It is a bit jarring when a secure and comfortable professor writes that others must lose their jobs so that inflation can be contained. And it is even worse if he explains that “the only solution … is to restrain demand” through higher interest rates – a very good solution for those with cash on hand. But let me reply on the merits to Jason Furman’s recent call for this “solution.”

Furman writes that in the United States, “Aside from food and energy price increases, the bulk of the inflation was originally caused by demand.” The words “aside from” are key. Over the 12 months through June 2022, energy prices are up 40% – with gasoline up 60% and fuel oil up almost 100% – and food prices have risen 10%. Prices of everything else have risen just 5.9%, and one must allow that energy prices affect the price of everything else. Furman’s claim recalls the old gag: “Aside from that, Mrs. Lincoln, how was the play?”

There is no actual evidence that demand, rather than cost, caused the non-energy, non-food price increases – and there are good reasons to be skeptical. Costs are wages and raw materials plus profits; they are paid for by sales, also known as demand. Thus demand and cost are nearly inseparable; they are opposite sides of the same economic accounts. Furman himself has written that “the exact combination ... is unknowable.”

Shifting his ground from demand to cost, Furman writes that “businesses will most likely continue to pass along the costs of higher wages to consumers.” He barely mentions profits. Yet profits are very high, and high profits come partly from high profit margins – meaning prices. Furman focuses on the dynamic of a “wage-price spiral” (renamed “wage-price persistence”); he is silent about profiteering. Has he not heard of market power, monopoly power, or the predatory corporation?

And what do higher interest rates have to do with “wage-price persistence”? The answer is: absolutely nothing, at least in the short run. Higher interest rates initially just enrich people and institutions (like banks or Harvard University) holding supplies of ready cash. For business borrowers, interest is another cost that will be passed along to consumers in the form of higher prices.

Only when the US Federal Reserve pursues truly extreme measures will prices start to fall, as happened when Fed Chair Paul Volcker pushed short-term interest rates to 20% in the early 1980s. But this mechanism works by slashing growth and driving up joblessness, bankruptcies, foreclosures, suicides, and crime. That, sad to say, is what Furman urges the current Fed chair, Jerome Powell, to do.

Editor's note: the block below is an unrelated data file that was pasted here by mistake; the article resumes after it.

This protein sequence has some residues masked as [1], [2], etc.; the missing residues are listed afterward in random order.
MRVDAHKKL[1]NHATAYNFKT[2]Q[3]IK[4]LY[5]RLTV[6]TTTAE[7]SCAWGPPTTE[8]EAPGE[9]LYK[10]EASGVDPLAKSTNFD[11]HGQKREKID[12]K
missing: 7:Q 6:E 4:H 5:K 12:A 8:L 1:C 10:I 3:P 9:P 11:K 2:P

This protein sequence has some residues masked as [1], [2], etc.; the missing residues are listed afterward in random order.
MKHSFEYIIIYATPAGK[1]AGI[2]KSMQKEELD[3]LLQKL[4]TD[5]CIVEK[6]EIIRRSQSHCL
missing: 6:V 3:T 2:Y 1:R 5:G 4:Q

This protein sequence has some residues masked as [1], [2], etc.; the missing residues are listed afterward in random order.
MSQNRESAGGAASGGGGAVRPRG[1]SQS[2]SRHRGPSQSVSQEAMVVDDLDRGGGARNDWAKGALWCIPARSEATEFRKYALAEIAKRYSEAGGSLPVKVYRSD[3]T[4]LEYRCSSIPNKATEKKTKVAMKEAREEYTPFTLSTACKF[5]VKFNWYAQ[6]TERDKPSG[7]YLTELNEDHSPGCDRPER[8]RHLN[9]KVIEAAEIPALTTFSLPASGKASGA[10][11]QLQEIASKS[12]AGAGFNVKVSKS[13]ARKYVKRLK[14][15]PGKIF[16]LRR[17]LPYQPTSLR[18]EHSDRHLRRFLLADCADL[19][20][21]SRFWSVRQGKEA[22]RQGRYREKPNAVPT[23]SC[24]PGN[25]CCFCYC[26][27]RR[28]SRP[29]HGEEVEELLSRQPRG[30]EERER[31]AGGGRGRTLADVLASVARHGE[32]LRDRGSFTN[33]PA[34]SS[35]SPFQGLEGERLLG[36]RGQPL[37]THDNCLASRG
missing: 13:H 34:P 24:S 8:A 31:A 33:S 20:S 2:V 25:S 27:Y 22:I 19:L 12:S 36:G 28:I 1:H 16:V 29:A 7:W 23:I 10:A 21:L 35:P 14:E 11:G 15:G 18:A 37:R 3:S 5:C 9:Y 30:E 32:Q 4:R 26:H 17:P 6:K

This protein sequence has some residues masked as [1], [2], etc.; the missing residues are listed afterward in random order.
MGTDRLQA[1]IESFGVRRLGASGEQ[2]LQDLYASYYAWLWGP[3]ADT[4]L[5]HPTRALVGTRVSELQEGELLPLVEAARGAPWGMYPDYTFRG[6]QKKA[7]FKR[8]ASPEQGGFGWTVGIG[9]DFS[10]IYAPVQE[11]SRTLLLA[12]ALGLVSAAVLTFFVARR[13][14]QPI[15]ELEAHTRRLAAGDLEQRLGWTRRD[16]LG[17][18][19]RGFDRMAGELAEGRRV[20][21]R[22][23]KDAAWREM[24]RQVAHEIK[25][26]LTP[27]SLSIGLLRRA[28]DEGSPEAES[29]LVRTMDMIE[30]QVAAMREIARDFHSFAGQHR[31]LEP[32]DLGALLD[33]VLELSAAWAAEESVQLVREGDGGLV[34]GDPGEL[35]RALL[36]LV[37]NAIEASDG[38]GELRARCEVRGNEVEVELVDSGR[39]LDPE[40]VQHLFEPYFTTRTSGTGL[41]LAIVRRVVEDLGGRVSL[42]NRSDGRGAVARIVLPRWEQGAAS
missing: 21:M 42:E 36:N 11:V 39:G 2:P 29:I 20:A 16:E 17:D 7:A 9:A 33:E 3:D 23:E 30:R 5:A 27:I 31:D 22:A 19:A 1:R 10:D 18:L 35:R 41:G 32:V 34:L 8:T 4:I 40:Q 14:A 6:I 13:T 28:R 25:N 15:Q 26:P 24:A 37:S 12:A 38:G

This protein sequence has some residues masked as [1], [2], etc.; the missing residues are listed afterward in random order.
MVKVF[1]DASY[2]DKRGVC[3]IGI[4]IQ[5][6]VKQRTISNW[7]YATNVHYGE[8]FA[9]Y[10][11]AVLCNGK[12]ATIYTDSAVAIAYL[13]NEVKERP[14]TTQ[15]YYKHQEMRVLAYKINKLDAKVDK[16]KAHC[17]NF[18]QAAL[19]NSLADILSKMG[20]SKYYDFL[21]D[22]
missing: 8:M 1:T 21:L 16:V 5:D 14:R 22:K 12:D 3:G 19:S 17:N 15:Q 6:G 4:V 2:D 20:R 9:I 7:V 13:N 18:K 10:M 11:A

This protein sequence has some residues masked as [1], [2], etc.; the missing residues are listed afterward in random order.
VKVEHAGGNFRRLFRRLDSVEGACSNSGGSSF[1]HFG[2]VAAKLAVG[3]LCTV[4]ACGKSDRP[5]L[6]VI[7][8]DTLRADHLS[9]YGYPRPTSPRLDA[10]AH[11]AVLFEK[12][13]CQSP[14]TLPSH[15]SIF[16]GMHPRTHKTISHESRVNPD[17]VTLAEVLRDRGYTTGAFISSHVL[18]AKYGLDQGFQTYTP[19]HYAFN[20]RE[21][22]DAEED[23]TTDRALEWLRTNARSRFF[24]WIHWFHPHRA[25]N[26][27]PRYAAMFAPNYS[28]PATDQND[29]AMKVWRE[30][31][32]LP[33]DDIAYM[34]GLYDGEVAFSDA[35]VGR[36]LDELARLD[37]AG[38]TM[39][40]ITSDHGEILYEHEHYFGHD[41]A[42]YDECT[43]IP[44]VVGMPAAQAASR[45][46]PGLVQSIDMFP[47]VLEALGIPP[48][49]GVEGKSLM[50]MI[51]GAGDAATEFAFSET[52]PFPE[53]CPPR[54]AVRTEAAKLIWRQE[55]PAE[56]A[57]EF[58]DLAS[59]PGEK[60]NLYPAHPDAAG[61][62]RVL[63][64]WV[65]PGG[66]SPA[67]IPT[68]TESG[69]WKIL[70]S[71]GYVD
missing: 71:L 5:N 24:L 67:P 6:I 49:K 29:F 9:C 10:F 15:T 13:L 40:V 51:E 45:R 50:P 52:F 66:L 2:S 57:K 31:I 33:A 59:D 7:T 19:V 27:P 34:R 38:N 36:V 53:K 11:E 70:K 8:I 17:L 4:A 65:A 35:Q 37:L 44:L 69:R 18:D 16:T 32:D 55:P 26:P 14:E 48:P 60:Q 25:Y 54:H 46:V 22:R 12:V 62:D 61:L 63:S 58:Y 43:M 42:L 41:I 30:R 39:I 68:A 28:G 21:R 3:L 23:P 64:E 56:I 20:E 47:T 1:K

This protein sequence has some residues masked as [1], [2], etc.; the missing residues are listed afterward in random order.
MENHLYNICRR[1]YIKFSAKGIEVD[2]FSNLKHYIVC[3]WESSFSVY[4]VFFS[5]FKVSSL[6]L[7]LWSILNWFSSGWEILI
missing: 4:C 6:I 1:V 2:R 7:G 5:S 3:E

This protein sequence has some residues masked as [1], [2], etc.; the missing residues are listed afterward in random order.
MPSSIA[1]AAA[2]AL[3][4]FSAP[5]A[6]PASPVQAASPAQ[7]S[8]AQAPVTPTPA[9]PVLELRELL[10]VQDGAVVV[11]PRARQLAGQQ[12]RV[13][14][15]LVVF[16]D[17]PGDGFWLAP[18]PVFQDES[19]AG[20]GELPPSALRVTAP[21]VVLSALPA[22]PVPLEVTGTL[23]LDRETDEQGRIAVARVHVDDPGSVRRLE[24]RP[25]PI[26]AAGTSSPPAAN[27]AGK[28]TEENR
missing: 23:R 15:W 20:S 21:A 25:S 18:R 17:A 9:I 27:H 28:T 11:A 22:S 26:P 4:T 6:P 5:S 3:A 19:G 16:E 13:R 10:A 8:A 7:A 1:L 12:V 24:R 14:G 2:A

But high interest rates are not “the only solution.” Jamaal Bowman, a Democratic member of the House of Representatives from New York, has just proposed a bill with better ideas – democratic ideas of the kind that helped America triumph in World War II and get through the Korean war. Simply put, Bowman’s proposed strategy is to stabilize prices by producing more, rather than less, while taking steps to prevent price gouging and unjust enrichment. His policies would help break the “persistence” dynamic – without resorting to recession and mass unemployment.

Finally, let us consider Furman’s central premise. Is it correct, as he claims, that we are in a period of “persistence”? As I have written many times, this notion partly reflects a statistical illusion. Since price changes are usually reported on a 12-month basis, any jump in a key cost, such as oil prices, will keep generating new headlines every month for a year. That is a long time, offering many opportunities for op-eds from the tight-money lobbies. But the persistence of headlines doesn’t mean that price increases themselves are persistent. They might be, but they also might not be.

As of August 4, the national average gas price is $4.14 per gallon. That is down 17% from the peak of $5 in June, which means that – soon enough – there will be less cost pressure on food and everything else. Why is this happening? Partly, perhaps, because speculative control of US oil markets is unstable. This is something we learned (not for the first time) in the summer of 2008, when oil prices touched $148 per barrel and then collapsed. It may be that the great inflation scare is already past.

The future remains uncertain, of course. But we have just seen two quarters of falling GDP, well ahead of any known Fed forecasts; indeed, late last year, the Fed was predicting 4% real (inflation-adjusted) growth in 2022. It is thus bizarre to argue that the Fed should keep ramping up interest rates to fight an energy price shock that is already fading away. The fact that the argument plays well to the monied classes doesn’t make it smart, or wise, or good.

James K. Galbraith, professor of government and chair in government/business relations at the University of Texas at Austin, is a former staff economist for the House Banking Committee and a former executive director of the Joint Economic Committee of Congress. From 1993-97, he served as chief technical adviser for macroeconomic reform to China’s State Planning Commission. He is the author of "Inequality: What Everyone Needs to Know" and "Welcome to the Poisoned Chalice: The Destruction of Greece and the Future of Europe."

©Project Syndicate